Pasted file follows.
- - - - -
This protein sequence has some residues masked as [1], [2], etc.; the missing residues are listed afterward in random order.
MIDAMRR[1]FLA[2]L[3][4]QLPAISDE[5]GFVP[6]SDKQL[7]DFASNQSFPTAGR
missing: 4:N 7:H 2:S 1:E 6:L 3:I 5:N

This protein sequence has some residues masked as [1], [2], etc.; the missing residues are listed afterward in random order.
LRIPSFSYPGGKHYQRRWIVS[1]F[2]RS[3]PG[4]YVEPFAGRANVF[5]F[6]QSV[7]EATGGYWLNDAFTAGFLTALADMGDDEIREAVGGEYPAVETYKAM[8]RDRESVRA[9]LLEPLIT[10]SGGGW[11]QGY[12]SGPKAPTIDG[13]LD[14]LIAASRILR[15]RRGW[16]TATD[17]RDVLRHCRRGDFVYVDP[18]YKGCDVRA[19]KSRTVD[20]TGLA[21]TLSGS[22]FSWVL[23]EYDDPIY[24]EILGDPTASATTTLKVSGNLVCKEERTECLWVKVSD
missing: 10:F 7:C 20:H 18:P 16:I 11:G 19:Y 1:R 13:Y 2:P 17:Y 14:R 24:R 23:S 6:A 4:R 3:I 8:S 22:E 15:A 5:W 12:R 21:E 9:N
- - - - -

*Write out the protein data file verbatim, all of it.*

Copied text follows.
This protein sequence has some residues masked as [1], [2], etc.; the missing residues are listed afterward in random order.
MIDAMRR[1]FLA[2]L[3][4]QLPAISDE[5]GFVP[6]SDKQL[7]DFASNQSFPTAGR
missing: 4:N 7:H 2:S 1:E 6:L 3:I 5:N

This protein sequence has some residues masked as [1], [2], etc.; the missing residues are listed afterward in random order.
LRIPSFSYPGGKHYQRRWIVS[1]F[2]RS[3]PG[4]YVEPFAGRANVF[5]F[6]QSV[7]EATGGYWLNDAFTAGFLTALADMGDDEIREAVGGEYPAVETYKAM[8]RDRESVRA[9]LLEPLIT[10]SGGGW[11]QGY[12]SGPKAPTIDG[13]LD[14]LIAASRILR[15]RRGW[16]TATD[17]RDVLRHCRRGDFVYVDP[18]YKGCDVRA[19]KSRTVD[20]TGLA[21]TLSGS[22]FSWVL[23]EYDDPIY[24]EILGDPTASATTTLKVSGNLVCKEERTECLWVKVSD
missing: 10:F 7:C 20:H 18:P 16:I 11:G 19:Y 1:R 13:Y 2:P 17:Y 14:R 24:R 23:S 6:A 4:R 3:I 8:S 22:E 15:A 5:W 12:R 21:E 9:N